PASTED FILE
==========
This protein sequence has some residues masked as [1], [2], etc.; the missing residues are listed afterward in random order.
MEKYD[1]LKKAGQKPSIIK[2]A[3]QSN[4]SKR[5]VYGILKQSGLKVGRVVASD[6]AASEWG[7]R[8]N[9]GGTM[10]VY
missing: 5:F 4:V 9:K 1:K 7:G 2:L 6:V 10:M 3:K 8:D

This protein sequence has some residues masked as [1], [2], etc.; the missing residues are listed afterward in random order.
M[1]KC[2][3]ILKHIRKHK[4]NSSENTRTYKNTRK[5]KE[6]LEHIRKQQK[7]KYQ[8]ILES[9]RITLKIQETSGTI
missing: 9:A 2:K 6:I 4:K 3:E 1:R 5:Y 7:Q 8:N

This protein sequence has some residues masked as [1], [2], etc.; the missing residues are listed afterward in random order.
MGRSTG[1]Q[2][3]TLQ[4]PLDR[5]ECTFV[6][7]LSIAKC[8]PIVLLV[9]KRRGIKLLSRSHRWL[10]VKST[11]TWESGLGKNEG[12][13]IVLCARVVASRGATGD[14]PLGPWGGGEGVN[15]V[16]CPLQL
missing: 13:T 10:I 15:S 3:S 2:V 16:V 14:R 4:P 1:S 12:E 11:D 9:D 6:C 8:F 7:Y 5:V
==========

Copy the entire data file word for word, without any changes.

This protein sequence has some residues masked as [1], [2], etc.; the missing residues are listed afterward in random order.
MEKYD[1]LKKAGQKPSIIK[2]A[3]QSN[4]SKR[5]VYGILKQSGLKVGRVVASD[6]AASEWG[7]R[8]N[9]GGTM[10]VY
missing: 5:F 4:V 9:K 1:K 7:G 2:L 6:V 10:M 3:K 8:D

This protein sequence has some residues masked as [1], [2], etc.; the missing residues are listed afterward in random order.
M[1]KC[2][3]ILKHIRKHK[4]NSSENTRTYKNTRK[5]KE[6]LEHIRKQQK[7]KYQ[8]ILES[9]RITLKIQETSGTI
missing: 9:A 2:K 6:I 4:K 3:E 1:R 5:Y 7:Q 8:N

This protein sequence has some residues masked as [1], [2], etc.; the missing residues are listed afterward in random order.
MGRSTG[1]Q[2][3]TLQ[4]PLDR[5]ECTFV[6][7]LSIAKC[8]PIVLLV[9]KRRGIKLLSRSHRWL[10]VKST[11]TWESGLGKNEG[12][13]IVLCARVVASRGATGD[14]PLGPWGGGEGVN[15]V[16]CPLQL
missing: 13:T 10:I 15:S 3:S 2:V 16:V 14:R 4:P 1:S 12:E 11:D 9:D 6:C 8:F 7:Y 5:V